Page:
The holiday season (i.e. the busiest shopping stretch of the year) is an apt time to clear out all the backstock you’ve accumulated over the past few months, allowing you to start 2019 with a clean slate. But the clock is ticking! Here’s a roundup of best practices for visual merchandising to make a statement, catch consumers’ eyes and encourage sales.
Hire some extra hands. Colleges around the country are wrapping up their fall semesters, with high schools close on their heels. Do like Rachel Gang of Helen Olivia Flowers in Alexandria, Virginia, and take advantage of this potential pool of temporary workers. Understanding the importance of window displays and that changing them up has impact, Gang hires students to help dismantle and rearrange vignettes. This takes the pressure off her full-time staff so they can attend to customers.
Highlight what you want to sell. Have a snowman statue or a vase in the shape of Santa’s sleigh you really want to move? Place that item prominently in the center of a display and surround it with duplicates of other merchandise. The customer’s eye will go straight to the focal item, interpreting it as special and rare, explains Bob Phibbs, a consultant known as “the retail doctor” who’s worked with scores of companies including Omega, Vera Bradley and Calphalon.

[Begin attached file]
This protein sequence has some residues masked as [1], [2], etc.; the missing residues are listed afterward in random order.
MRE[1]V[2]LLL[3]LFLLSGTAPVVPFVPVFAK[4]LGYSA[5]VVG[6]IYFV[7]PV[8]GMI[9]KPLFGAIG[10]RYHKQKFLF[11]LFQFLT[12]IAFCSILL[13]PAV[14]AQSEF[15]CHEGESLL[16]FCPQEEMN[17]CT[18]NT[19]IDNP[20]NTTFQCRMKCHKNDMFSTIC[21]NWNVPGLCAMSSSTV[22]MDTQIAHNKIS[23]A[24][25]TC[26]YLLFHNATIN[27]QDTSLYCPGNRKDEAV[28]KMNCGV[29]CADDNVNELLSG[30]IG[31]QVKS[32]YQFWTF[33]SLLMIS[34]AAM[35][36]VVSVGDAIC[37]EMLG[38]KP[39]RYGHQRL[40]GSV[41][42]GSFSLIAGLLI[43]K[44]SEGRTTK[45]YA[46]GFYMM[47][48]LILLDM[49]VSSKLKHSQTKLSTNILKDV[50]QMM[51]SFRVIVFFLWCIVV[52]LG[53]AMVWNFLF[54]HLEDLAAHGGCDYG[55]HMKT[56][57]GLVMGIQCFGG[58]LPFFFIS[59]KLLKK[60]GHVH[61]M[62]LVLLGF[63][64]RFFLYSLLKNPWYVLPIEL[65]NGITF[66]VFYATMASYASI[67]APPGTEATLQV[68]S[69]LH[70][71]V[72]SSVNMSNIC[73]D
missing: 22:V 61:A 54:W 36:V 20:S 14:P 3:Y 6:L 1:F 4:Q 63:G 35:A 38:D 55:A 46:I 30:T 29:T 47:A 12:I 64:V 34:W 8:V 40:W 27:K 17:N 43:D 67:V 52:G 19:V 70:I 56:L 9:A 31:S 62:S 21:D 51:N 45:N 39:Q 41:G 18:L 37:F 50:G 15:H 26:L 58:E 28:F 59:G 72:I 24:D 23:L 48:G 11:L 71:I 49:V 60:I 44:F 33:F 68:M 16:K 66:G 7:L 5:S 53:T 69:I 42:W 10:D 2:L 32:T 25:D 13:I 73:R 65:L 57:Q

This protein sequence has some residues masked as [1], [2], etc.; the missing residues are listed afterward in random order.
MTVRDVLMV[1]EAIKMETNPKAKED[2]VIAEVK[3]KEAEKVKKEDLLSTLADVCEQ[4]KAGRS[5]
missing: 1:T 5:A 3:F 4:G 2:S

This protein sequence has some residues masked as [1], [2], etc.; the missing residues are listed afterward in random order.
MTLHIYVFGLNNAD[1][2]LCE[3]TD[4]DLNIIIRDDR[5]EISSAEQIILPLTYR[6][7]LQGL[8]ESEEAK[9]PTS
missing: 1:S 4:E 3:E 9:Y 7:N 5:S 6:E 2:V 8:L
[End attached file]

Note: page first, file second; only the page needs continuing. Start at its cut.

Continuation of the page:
Merchandise for different demographics. The bargain hunter. The “finer things” consumer. The funny guy. Florists see all kinds of customers, and it’s wise to merchandise for different “types” of people, said Phibbs. Set up tables by price point and by personality type. Inexpensive ornaments surrounding a big bargain item will cater to customers on a budget. A table filled with high-end merchandise will inspire visitors with eyes for decadence. Likewise, a vignette of humorous and quirky gifts will entice shoppers looking for light-hearted stocking stuffers or, say, a white elephant gift.
Place expensive items on the right. Research has proven that 80 percent of customers veer to the right when they enter a store. Sales expert and Floral Management columnist Tim Huckabee of FloralStrategies recommends staging expensive merchandise on the right-hand side of your business.
Use warm lighting. The longer a customer lingers, the more likely he or she is to buy. A quick way to make your store more ambient and inviting? Switch out your lightbulbs. Make sure your overhead lights are fueled with soft white bulbs, and if you have any votives or small candelabras, investing in electric tea lights will add a Christmas-y feel to your holiday displays.
Mackenzie Nichols is a contributing writer of the Society of American Florists.